With the colors of a peacock feather in mind, the room was filled with shades of blue, green, even white, and mirrored accessories to match. Lisa painted swirls of glittery silver paint on the ceiling for a whimsical look. The heavy bunk beds were replaced with a white loft bed so a bean-bag chair and a desk with chair could fit under the bed. A dresser (T. J. MAXX Home Store) was painted white, and an oversized consignment mirror was painted a silvery blue to top it all off. “I find a lot of things for kids’ rooms in consignment shops,” says Lisa. “The furniture is usually well built, and just about anything can be painted!” Lexi’s favorite part of the room is the corner where they found room to hang the macramé swing she purchased on a recent trip to Costa Rica!

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23


Par for the Course

Sheryl Lesem and Wayne Hunter at Crooked Stick Golf Club, the home of the 2012 BMW Championship September 3-9.

Volunteers are the Lifeblood of 2012 BMW Championship By Jane VanOsdol

reasons.

One hundred fifty thousand. That’s the number of people who will be descending on Carmel September 3-9 for the 2012 BMW Championship at Crooked Stick. Undoubtedly, most can’t wait to watch 70 of the biggest names in golf duke it out in this third leg of the Fed-Ex Cup Playoffs. Some lucky ones will even be signing up to play a round of golf with one of the pros in the Celebrity Pro-Am. But, it’s probably a sure bet that not too many will spend much time thinking about all the work it takes to pull together an event of this magnitude.

Championship manager Sally (Shonk) White emphasized the importance that volunteers play in this event. “In the overall big picture,” she says, “the tournament couldn’t survive without the support of the volunteers. They make it run like clockwork. We like to say ‘they are the lifeblood of the Championship.’” This year, the BMW Championship has attracted volunteers from 30 states plus Washington, D.C., and internationally, too, with volunteers coming from Canada, Germany, Ireland, and Norway. People even use their vacation time to volunteer at the event. Two to three months ahead of the event, they’ll receive their schedules, and then at the end of August, they’ll pick up their uniforms (each volunteer pays $150 for his/her uniform) and undergo training. Let’s look through the eyes of three volunteers to see what it takes to bring the 2012 BMW Championship to Crooked Stick.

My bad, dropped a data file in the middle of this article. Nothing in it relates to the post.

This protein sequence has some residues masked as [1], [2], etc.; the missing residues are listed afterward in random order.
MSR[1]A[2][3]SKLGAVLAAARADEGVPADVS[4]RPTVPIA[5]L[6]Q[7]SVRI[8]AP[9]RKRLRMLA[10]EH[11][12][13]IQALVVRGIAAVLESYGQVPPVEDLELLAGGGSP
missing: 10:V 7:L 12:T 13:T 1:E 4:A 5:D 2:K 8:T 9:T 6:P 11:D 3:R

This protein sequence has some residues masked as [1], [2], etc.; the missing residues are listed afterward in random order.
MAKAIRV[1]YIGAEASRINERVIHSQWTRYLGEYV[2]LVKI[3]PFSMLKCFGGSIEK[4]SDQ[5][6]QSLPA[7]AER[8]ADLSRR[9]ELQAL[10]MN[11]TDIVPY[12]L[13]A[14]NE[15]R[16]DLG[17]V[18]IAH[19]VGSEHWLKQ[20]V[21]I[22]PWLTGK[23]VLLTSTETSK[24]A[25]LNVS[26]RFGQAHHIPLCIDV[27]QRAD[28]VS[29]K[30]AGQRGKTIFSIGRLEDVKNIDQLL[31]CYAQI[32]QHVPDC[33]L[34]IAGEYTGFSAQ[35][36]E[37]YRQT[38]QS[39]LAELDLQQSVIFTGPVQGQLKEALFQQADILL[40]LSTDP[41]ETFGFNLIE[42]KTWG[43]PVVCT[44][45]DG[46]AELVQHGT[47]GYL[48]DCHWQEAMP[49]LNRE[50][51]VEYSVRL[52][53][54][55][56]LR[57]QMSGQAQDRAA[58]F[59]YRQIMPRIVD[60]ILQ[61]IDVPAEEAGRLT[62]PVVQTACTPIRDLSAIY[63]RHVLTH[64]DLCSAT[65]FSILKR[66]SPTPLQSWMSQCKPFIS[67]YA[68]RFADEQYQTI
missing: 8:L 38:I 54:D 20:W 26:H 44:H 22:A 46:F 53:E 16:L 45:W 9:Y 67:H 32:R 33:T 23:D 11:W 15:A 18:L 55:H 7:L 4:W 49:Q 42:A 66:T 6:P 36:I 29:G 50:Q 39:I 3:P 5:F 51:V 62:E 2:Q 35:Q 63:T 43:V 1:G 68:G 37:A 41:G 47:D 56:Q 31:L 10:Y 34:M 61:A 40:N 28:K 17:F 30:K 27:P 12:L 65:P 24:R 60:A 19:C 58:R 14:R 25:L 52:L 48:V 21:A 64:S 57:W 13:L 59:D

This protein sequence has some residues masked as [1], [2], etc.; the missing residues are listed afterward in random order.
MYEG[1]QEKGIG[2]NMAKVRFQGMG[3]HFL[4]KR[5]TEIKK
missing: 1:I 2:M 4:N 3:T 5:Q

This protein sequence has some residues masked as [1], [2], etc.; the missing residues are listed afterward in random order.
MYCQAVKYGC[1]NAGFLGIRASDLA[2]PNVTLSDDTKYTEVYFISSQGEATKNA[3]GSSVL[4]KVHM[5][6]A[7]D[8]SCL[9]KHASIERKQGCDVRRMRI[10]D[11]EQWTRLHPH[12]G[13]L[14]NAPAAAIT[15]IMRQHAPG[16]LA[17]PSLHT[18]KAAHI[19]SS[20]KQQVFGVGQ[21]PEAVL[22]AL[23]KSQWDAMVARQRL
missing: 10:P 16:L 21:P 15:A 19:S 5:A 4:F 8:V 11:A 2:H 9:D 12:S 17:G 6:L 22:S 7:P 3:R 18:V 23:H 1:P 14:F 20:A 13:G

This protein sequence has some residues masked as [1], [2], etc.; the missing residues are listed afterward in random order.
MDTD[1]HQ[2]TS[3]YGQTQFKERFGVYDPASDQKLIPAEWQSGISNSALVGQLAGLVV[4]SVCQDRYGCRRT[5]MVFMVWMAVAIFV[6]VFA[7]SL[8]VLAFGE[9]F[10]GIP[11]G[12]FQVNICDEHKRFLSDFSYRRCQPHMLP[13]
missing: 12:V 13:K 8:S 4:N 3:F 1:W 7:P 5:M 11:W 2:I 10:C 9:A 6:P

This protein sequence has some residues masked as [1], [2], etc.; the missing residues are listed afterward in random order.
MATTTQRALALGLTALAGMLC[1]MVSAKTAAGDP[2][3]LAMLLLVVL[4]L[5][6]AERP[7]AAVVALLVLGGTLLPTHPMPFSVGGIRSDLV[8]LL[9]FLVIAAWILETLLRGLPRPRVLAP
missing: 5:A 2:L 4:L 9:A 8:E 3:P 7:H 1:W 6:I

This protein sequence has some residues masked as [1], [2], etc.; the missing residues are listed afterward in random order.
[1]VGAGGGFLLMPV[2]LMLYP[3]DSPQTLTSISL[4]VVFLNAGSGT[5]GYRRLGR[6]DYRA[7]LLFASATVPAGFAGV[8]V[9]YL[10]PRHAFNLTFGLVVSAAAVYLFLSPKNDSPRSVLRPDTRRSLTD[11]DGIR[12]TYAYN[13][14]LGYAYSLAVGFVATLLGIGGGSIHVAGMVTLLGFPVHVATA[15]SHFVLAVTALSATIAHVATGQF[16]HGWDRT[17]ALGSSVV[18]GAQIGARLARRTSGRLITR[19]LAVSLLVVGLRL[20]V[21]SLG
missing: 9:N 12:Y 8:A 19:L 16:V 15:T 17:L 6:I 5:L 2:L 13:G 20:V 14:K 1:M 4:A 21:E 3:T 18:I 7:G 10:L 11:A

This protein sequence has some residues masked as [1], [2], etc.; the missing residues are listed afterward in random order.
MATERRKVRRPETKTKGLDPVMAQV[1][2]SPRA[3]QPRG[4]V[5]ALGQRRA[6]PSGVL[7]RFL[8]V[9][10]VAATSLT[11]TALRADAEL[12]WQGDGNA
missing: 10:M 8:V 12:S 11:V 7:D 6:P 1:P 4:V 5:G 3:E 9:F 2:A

Not so for the the chairs and co-chairs of the 30+ volunteer committees at Crooked Stick who are in charge of managing a group of 2,700 volunteers. They’ve been planning for this event for two years to make sure that the 2012 BMW Championship will be one to remember for all the right 24

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Sheryl Lesem Sheryl is the chairperson of Volunteer Orientation for the 2012 BMW Championship. She and her team of 30 volunteers are in charge of coordinating the volunteer orientation which will be held on August 25 and 26 at University High School. That includes assembling the volunteer packets and organizing their uniforms for distribution. August will be her busiest time as they prepare for the arrival of the 2,700 volunteers. Once the tournament starts, most of her work is finished.

Wayne has been volunteering since 1988. Most recently, after actually winning the Senior Club Championship in 2008, he was recruited to head up the marshals for the 2009 U.S. Senior open at Crooked Stick. As the former CFO of Firestone, Wayne knows a little something about heading up committees and recruiting people. His volunteer committee is always one of the first to be filled. To Wayne, volunteering is about being able to give back. “I was very fortunate my whole career, so I try to do things to give back to the community. I get up most mornings and go to church. If you get blessed in life, you’re responsible to try and give back. You give back what you’ve been given to,” he says.

Sheryl’s background is in event management. For the last 20 years, she has worked entirely in volunteer positions, including men’s and women’s Big 10 Conference basketball, the 2009 U.S. Senior Open, and the 2011 Super Bowl committee. “My passion is sporting events management. I like to be in the background helping and watching it all 15580 CLEARBROOK STREET come together,” she says.